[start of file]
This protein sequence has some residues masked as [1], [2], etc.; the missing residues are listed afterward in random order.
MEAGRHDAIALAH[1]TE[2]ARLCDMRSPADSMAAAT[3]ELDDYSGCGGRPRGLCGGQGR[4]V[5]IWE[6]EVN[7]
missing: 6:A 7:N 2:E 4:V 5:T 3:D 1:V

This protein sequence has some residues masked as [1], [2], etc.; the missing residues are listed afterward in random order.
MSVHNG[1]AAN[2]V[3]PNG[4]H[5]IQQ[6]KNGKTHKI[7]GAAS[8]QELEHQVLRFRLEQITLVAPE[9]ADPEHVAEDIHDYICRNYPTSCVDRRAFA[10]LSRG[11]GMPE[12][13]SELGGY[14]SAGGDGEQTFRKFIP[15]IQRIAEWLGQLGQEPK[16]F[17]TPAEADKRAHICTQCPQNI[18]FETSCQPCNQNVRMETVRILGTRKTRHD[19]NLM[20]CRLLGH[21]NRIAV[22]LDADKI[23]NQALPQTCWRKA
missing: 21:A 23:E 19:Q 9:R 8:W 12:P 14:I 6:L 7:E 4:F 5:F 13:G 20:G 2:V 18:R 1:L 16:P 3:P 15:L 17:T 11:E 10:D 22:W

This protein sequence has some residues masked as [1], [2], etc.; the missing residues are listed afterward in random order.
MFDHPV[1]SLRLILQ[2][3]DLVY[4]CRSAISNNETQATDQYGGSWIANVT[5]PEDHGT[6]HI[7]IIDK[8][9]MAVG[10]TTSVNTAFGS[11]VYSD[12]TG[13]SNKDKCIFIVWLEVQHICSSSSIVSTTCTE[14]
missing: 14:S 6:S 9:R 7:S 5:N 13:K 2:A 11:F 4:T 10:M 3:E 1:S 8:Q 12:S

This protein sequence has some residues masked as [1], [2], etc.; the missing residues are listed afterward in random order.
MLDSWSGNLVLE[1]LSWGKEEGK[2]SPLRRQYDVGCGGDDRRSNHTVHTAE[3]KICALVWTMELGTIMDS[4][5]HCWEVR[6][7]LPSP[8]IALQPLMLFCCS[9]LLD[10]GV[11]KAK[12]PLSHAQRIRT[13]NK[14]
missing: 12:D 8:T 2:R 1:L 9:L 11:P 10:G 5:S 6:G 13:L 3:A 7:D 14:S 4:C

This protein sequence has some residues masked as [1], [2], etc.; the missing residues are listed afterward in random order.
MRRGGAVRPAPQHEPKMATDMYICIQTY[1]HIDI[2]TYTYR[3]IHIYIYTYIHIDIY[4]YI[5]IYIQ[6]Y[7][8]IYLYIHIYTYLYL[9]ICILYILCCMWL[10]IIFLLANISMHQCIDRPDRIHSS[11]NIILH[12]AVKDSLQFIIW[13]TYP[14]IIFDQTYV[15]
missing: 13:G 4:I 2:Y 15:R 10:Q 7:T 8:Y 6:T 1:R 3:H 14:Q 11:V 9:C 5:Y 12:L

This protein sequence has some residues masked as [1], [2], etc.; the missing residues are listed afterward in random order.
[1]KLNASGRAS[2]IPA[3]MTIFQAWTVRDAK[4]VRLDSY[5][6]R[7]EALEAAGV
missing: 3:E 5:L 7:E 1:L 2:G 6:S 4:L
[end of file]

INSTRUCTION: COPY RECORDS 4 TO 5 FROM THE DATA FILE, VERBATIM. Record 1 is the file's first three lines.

This protein sequence has some residues masked as [1], [2], etc.; the missing residues are listed afterward in random order.
MLDSWSGNLVLE[1]LSWGKEEGK[2]SPLRRQYDVGCGGDDRRSNHTVHTAE[3]KICALVWTMELGTIMDS[4][5]HCWEVR[6][7]LPSP[8]IALQPLMLFCCS[9]LLD[10]GV[11]KAK[12]PLSHAQRIRT[13]NK[14]
missing: 12:D 8:T 2:R 1:L 9:L 11:P 10:G 5:S 6:G 13:L 3:A 7:D 14:S 4:C

This protein sequence has some residues masked as [1], [2], etc.; the missing residues are listed afterward in random order.
MRRGGAVRPAPQHEPKMATDMYICIQTY[1]HIDI[2]TYTYR[3]IHIYIYTYIHIDIY[4]YI[5]IYIQ[6]Y[7][8]IYLYIHIYTYLYL[9]ICILYILCCMWL[10]IIFLLANISMHQCIDRPDRIHSS[11]NIILH[12]AVKDSLQFIIW[13]TYP[14]IIFDQTYV[15]
missing: 13:G 4:I 2:Y 15:R 10:Q 7:T 8:Y 6:T 1:R 3:H 14:Q 11:V 9:C 5:Y 12:L